It was found that the most common intoxication was a combination of alcohol and other drugs (37.1%). The remaining were intoxicated with either alcohol alone (28.6%) or other types of drugs (34.3%). In other words, alcohol was used in more than two-thirds of the current 35 lab-confirmed intoxicated patients (65.7%), either alone or in combination with other drugs. This is in parallel with previous relevant literature where alcohol abuse constitutes the majority of cases. In examining heroin-related deaths in Italy, Cittadini et al. [22], found that road crashes were the third most common cause of death for drug users accounting for 10% of deaths. Another study conducted in Italy found that 47.3% of patients injured in MVCs had positive blood alcohol levels and worse clinical outcomes [21]. A Swedish study that examined MVC deaths showed alcohol levels above the legal limit in 22% of cases, and 18% were positive for other drugs [23].

Another finding of the current study was that the patients were primarily males (84.7%) with a mean age of 30 years. This was consistent with international literature. In a Norwegian study, men were more often driving under the influence than women (48% compared to 38%) [6,8]. In Saudi Arabia, drugs are not as accessible to women as men due to society’s conservative nature. Consequently, women might rely on rudimentary and volatile substances such as glue, gasoline, and shisha [23]. The other reason is that women were not allowed to drive in Saudi Arabia until September 2017, but the permission actively took effect in the last quarter of 2018.

As a result of the launch of the Saudi Vision 2030 projects, the State has seen significant progress in all sectors, and the health care system is one of its foundations [24]. Moreover, investment in road safety is one of the objectives of the Vision. The current study set the baseline for the burden of illegal substance use associated with traffic crashes. Also, it highlights the need to implement new guidelines to screen, detect, and impose a penalty on driving under the influence.

The current study has some public health implications. First, it emphasizes the need for educational and preventive measures to be directed to the public through awareness campaigns and a more responsible media engagement. Second, it calls for implementing policies to screen suspected violators by traffic police in the field via standard methods used in other countries. Furthermore, it is also recommended that police officers undergo training to recognize intoxicated drivers to reduce the risk of MVCs.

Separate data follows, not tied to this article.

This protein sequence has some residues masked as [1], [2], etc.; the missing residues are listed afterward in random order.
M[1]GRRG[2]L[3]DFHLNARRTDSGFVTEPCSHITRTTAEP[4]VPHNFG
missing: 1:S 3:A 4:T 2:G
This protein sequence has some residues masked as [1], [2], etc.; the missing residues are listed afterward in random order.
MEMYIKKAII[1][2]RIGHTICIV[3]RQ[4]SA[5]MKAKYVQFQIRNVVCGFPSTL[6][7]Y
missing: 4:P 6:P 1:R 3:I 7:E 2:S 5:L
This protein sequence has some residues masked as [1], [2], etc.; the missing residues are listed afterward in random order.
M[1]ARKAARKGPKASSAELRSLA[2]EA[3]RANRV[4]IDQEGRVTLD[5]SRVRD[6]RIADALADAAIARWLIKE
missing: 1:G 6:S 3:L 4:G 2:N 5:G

This study was conducted in one of the largest trauma centers in the country. On the other hand, several limitations must be acknowledged. First, there was an inadequate response to the follow-up phone interview, which might have affected the current findings. Therefore, the percentage might not represent an actual number of cases because people tend not to report illegal substance abuse for many reasons, such as social stigmatization and legal consequences. Second, the MVC’s occurred in 2018 might have been underestimated due to the inaccurate registration of the chief complaint of the database. Third, there was no standard approach to screening MVC patients in the first place. Unfortunately, there were no clear policies about toxicology screening for patients who suffer MVCs. Instead, it is based on the physician’s clinical judgment. Lastly, this was a retrospective study, which includes the associated limitations of such a design.


This study has clearly shown the high prevalence of intoxication among those injured in MVC. It sets the baseline for the burden of illegal substance use associated with MVCs. This risky behavior is not only dangerous to those intoxicated but all road users. There is a need to implement new guidelines to screen, detect, and impose penalties on driving under the influence to reduce MVC and improve population health.


The authors would like to thank Dr. Norah Alomar of King Abdulaziz Medical City, Riyadh, Saudi Arabia, and Dr. Reem Almuhanna of King Fahad Medical City, Riyadh, Saudi Arabia, for their help in data collection. The authors are also grateful to KAIMRC for its support throughout our study.

Conflict of interest

The authors declare that there is no conflict of interest regarding the publication of this article.



Consent for publication

Written informed consent was obtained from all the participants.

Ethical approval

The study was reviewed and approved by the King Abdullah International Research Center - Institutional Review Board (IRB: RC19/090/R). Date: 7 July 2019.

Author details

Mona Alsanae1, Fahad Allohidan2, Fares F. Alharbi2, Mohammed Alamri3, Munthir Almujahid4, Nawfal Aljerian5, Suliman Alghnam6

  1. Department of Emergency, Ministry of the National Guard - Health Affairs, Riyadh, Saudi Arabia
  2. Department of Psychiatry, Ministry of the National Guard – Health Affairs, Riyadh, Saudi Arabia
  3. College of Public Health and Health Informatics, King Saud Bin Abdulaziz University for Health Sciences, Riyadh, Saudi Arabia
  4. Department of Pediatrics, King Fahad Medical City, Riyadh, Saudi Arabia
  5. General Administration of Medical Councils and Health Attaches, Ministry of Health, Saudi Arabia
  6. Population Health Section, King Abdullah International Medical Research Center (KAIMRC), Riyadh, Saudi Arabia